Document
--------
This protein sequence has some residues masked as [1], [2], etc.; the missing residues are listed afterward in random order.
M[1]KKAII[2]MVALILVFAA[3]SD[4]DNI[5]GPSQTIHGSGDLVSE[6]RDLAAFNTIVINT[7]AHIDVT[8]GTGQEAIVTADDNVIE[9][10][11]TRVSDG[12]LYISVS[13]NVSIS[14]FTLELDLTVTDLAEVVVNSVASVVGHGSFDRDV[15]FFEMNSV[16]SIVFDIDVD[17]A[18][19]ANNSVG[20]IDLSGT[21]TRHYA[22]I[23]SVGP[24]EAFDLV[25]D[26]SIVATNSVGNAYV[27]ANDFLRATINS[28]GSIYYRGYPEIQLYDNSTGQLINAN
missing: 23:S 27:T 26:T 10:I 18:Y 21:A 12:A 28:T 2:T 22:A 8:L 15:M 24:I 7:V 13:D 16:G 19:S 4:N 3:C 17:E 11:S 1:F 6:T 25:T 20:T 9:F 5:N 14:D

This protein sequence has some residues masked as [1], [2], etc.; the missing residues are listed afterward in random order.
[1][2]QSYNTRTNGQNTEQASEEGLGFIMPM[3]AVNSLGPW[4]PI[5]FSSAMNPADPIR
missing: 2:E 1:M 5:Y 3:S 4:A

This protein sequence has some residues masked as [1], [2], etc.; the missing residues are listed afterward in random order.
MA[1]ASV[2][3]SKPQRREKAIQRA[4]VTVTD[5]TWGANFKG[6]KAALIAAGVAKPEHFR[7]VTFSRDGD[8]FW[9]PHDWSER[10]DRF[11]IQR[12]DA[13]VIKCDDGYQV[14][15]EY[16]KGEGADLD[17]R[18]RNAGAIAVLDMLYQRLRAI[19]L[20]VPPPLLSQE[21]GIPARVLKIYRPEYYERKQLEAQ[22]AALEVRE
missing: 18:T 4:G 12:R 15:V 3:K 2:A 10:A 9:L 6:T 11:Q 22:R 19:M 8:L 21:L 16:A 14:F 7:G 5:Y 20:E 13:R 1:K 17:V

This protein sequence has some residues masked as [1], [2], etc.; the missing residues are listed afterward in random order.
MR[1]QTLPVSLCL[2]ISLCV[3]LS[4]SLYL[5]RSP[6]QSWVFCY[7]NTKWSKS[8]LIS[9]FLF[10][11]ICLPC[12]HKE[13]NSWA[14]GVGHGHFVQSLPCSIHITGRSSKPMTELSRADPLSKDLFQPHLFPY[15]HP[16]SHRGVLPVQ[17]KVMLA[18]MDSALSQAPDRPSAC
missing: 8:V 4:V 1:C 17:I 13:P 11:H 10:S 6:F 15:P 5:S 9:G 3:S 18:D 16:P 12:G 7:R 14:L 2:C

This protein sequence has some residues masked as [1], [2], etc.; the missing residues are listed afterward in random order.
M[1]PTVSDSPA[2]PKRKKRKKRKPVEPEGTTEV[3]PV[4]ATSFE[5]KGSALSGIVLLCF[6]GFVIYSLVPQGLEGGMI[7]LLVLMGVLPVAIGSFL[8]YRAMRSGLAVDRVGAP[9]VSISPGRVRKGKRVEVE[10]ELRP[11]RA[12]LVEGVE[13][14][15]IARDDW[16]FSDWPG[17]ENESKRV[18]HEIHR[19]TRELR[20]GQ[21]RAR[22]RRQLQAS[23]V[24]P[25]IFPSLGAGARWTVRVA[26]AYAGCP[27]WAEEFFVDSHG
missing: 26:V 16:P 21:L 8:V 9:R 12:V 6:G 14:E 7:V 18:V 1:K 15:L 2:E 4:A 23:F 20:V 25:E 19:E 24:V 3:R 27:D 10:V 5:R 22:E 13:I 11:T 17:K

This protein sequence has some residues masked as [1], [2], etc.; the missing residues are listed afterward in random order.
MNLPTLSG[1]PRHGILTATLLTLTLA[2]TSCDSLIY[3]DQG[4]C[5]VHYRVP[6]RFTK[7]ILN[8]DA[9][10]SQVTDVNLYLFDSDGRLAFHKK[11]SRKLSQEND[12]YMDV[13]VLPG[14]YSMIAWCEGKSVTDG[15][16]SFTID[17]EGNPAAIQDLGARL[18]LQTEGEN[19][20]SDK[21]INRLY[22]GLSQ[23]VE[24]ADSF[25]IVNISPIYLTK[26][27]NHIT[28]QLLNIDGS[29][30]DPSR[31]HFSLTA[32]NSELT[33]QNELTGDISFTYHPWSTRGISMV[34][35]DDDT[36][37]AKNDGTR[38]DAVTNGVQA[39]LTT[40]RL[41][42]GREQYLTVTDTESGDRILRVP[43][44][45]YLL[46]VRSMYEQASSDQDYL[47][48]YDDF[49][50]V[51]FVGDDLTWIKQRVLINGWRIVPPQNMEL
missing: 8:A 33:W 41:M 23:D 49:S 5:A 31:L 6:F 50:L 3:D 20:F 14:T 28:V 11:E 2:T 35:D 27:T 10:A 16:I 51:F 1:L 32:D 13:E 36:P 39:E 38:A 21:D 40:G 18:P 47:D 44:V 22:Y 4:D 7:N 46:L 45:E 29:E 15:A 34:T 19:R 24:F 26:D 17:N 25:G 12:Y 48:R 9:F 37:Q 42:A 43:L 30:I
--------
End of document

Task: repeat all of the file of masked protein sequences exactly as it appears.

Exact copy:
This protein sequence has some residues masked as [1], [2], etc.; the missing residues are listed afterward in random order.
M[1]KKAII[2]MVALILVFAA[3]SD[4]DNI[5]GPSQTIHGSGDLVSE[6]RDLAAFNTIVINT[7]AHIDVT[8]GTGQEAIVTADDNVIE[9][10][11]TRVSDG[12]LYISVS[13]NVSIS[14]FTLELDLTVTDLAEVVVNSVASVVGHGSFDRDV[15]FFEMNSV[16]SIVFDIDVD[17]A[18][19]ANNSVG[20]IDLSGT[21]TRHYA[22]I[23]SVGP[24]EAFDLV[25]D[26]SIVATNSVGNAYV[27]ANDFLRATINS[28]GSIYYRGYPEIQLYDNSTGQLINAN
missing: 23:S 27:T 26:T 10:I 18:Y 21:A 12:A 28:T 2:T 22:A 8:L 15:M 24:I 7:V 13:D 16:G 19:S 4:N 3:C 17:E 11:S 1:F 6:T 25:T 20:T 9:F 5:N 14:D

This protein sequence has some residues masked as [1], [2], etc.; the missing residues are listed afterward in random order.
[1][2]QSYNTRTNGQNTEQASEEGLGFIMPM[3]AVNSLGPW[4]PI[5]FSSAMNPADPIR
missing: 2:E 1:M 5:Y 3:S 4:A

This protein sequence has some residues masked as [1], [2], etc.; the missing residues are listed afterward in random order.
MA[1]ASV[2][3]SKPQRREKAIQRA[4]VTVTD[5]TWGANFKG[6]KAALIAAGVAKPEHFR[7]VTFSRDGD[8]FW[9]PHDWSER[10]DRF[11]IQR[12]DA[13]VIKCDDGYQV[14][15]EY[16]KGEGADLD[17]R[18]RNAGAIAVLDMLYQRLRAI[19]L[20]VPPPLLSQE[21]GIPARVLKIYRPEYYERKQLEAQ[22]AALEVRE
missing: 18:T 4:G 12:R 15:V 3:K 2:A 10:A 9:L 6:T 11:Q 22:R 19:M 8:L 21:L 16:A 14:F 7:G 5:Y 20:E 13:R 1:K 17:V

This protein sequence has some residues masked as [1], [2], etc.; the missing residues are listed afterward in random order.
MR[1]QTLPVSLCL[2]ISLCV[3]LS[4]SLYL[5]RSP[6]QSWVFCY[7]NTKWSKS[8]LIS[9]FLF[10][11]ICLPC[12]HKE[13]NSWA[14]GVGHGHFVQSLPCSIHITGRSSKPMTELSRADPLSKDLFQPHLFPY[15]HP[16]SHRGVLPVQ[17]KVMLA[18]MDSALSQAPDRPSAC
missing: 8:V 4:V 1:C 17:I 13:P 11:H 10:S 6:F 15:P 5:S 9:G 3:S 18:D 16:P 12:G 7:R 14:L 2:C

This protein sequence has some residues masked as [1], [2], etc.; the missing residues are listed afterward in random order.
M[1]PTVSDSPA[2]PKRKKRKKRKPVEPEGTTEV[3]PV[4]ATSFE[5]KGSALSGIVLLCF[6]GFVIYSLVPQGLEGGMI[7]LLVLMGVLPVAIGSFL[8]YRAMRSGLAVDRVGAP[9]VSISPGRVRKGKRVEVE[10]ELRP[11]RA[12]LVEGVE[13][14][15]IARDDW[16]FSDWPG[17]ENESKRV[18]HEIHR[19]TRELR[20]GQ[21]RAR[22]RRQLQAS[23]V[24]P[25]IFPSLGAGARWTVRVA[26]AYAGCP[27]WAEEFFVDSHG
missing: 26:V 16:P 21:L 8:V 9:R 12:V 6:G 14:E 7:V 18:V 1:K 15:L 2:E 4:A 23:F 20:V 25:E 19:E 24:V 3:R 27:D 10:V 5:R 22:E 13:I 11:T 17:K

This protein sequence has some residues masked as [1], [2], etc.; the missing residues are listed afterward in random order.
MNLPTLSG[1]PRHGILTATLLTLTLA[2]TSCDSLIY[3]DQG[4]C[5]VHYRVP[6]RFTK[7]ILN[8]DA[9][10]SQVTDVNLYLFDSDGRLAFHKK[11]SRKLSQEND[12]YMDV[13]VLPG[14]YSMIAWCEGKSVTDG[15][16]SFTID[17]EGNPAAIQDLGARL[18]LQTEGEN[19][20]SDK[21]INRLY[22]GLSQ[23]VE[24]ADSF[25]IVNISPIYLTK[26][27]NHIT[28]QLLNIDGS[29][30]DPSR[31]HFSLTA[32]NSELT[33]QNELTGDISFTYHPWSTRGISMV[34][35]DDDT[36][37]AKNDGTR[38]DAVTNGVQA[39]LTT[40]RL[41][42]GREQYLTVTDTESGDRILRVP[43][44][45]YLL[46]VRSMYEQASSDQDYL[47][48]YDDF[49][50]V[51]FVGDDLTWIKQRVLINGWRIVPPQNMEL
missing: 8:A 33:W 41:M 23:D 49:S 5:A 31:L 6:F 50:L 3:D 20:F 14:T 28:V 11:E 2:T 35:D 27:T 10:A 16:I 51:F 1:L 32:D 13:E 36:P 39:E 38:A 21:D 40:G 18:P 47:D 44:V 22:Y 4:D 7:N 46:L 45:E 29:E 15:A 34:T 19:R 24:F 26:D 17:N 25:G 12:Y 48:R 9:F 37:Q 42:A 43:L 30:I